Checkered Flag Doesn’t Always Go With Life in the Fast Lane

By Martha Michael

Making the Indy 500 Healthy

The way our bodies race through life, it’s no wonder we need frequent pit stops and suffer the occasional dangerous spinout. Regardless of your pace, it’s forward motion that counts -- whether you’re the pole-sitter of the race or you start dead last. That’s an analogy because life, it turns out, is a lot like racing and surviving the Indianapolis 500.

Five-hundred miles at Indianapolis Motor Speedway every Memorial Day weekend makes for a long race, but speed isn’t the only factor when it comes to crossing the finish line at the Brickyard. When Alexander Rossi won in 2016, he was at one point 40 mph slower than his competition as he stretched his fuel and saved himself a pit stop; he had to be towed to Victory Lane after taking the checkered flag. It’s the stuff of legend.

Start Your Engines

If a 16-ounce Monster Energy drink and some Speedway pork tenderloin sounds like proper fuel for your day, it may be worth it to engineer a different diet strategy. Although breakfast may be the most important meal of the day, it has been hard to keep the public on a healthy course when it comes to breakfast.

If you grew up in America, you’re familiar with Tony the Tiger and Toucan Sam, who may have unfavorably affected your cereal choices by hawking some of the least nutritious breakfast options available. Through years of school and government agencies informing the public about some cereals’ lack of nutrition, people began moving toward healthier choices -- such as yogurt and protein bars -- while cereal companies devised healthier versions of themselves. Unfortunately, consumer research firm Mintel found that cereals failed to win these customers back, so they’re returning to their sugary ways.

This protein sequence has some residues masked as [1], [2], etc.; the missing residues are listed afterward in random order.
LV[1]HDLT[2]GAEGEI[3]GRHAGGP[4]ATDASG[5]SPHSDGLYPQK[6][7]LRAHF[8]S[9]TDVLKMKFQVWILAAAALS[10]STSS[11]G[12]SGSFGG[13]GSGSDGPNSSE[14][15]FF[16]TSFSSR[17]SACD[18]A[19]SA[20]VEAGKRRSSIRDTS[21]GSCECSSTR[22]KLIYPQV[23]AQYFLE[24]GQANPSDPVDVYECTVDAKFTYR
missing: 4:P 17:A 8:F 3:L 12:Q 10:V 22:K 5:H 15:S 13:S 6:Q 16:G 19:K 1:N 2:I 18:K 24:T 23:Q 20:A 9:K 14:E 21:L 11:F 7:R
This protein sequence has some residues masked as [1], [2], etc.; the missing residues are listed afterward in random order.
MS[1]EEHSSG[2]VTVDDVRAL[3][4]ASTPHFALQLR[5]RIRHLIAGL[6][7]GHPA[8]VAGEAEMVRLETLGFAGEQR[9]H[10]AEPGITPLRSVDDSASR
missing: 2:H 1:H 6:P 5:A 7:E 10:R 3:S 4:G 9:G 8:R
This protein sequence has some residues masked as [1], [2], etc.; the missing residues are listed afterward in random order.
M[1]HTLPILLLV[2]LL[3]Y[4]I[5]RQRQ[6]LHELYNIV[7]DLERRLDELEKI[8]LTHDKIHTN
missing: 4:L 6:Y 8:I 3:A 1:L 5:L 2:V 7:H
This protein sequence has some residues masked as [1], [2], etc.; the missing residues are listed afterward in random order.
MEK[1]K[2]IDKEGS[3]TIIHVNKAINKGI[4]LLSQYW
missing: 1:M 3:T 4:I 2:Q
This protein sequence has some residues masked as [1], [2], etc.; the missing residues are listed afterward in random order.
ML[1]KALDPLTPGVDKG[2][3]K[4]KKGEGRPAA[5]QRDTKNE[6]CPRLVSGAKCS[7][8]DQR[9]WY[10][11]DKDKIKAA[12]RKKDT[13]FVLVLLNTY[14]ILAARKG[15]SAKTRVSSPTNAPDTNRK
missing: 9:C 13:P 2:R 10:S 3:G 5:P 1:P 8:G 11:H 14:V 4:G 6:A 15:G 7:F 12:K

Wall Street Journal reporter Annie Gasparro told CBS News that Mintel numbers show cereal sales have nose-dived 11 percent in the last five years to around $9 billion in 2017. "The people who are eating cereal are eating it because it's fun and it tastes good and it looks fun with fun colors,” Gasparro says. “They aren't eating it to be healthy."

And because of our fast-paced lifestyle, it’s not just kids who are the targets of advertising. Parents eat sugary cereals too. But the Mayo Clinic suggests you act like an adult and compare: see if it matches up to the standards of a healthy breakfast:

  • Whole grain bagels, rolls, cereals, English muffins or waffles
  • Lean protein, from meat and eggs to legumes and nuts
  • Low-fat dairy products, including milk, low-sugar yogurts, and low-fat cheeses, such as cottage cheese and natural cheeses
  • Fruits and vegetables -- fresh or frozen; 100 percent juice drinks without added sugar, and fruit/vegetable smoothies

The Need for Speed

While our bodies are in the race, our minds are often like the fans in the stands who want to see Indycar racing speeds of 225 mph or more. Though we know that accelerating to 60 mph in three seconds is unnecessary, we still attempt ridiculous schedules of childcare, fitness, and workaholism with such “drag reduction” engineering as automatic renewals and time-saving commands to Alexa.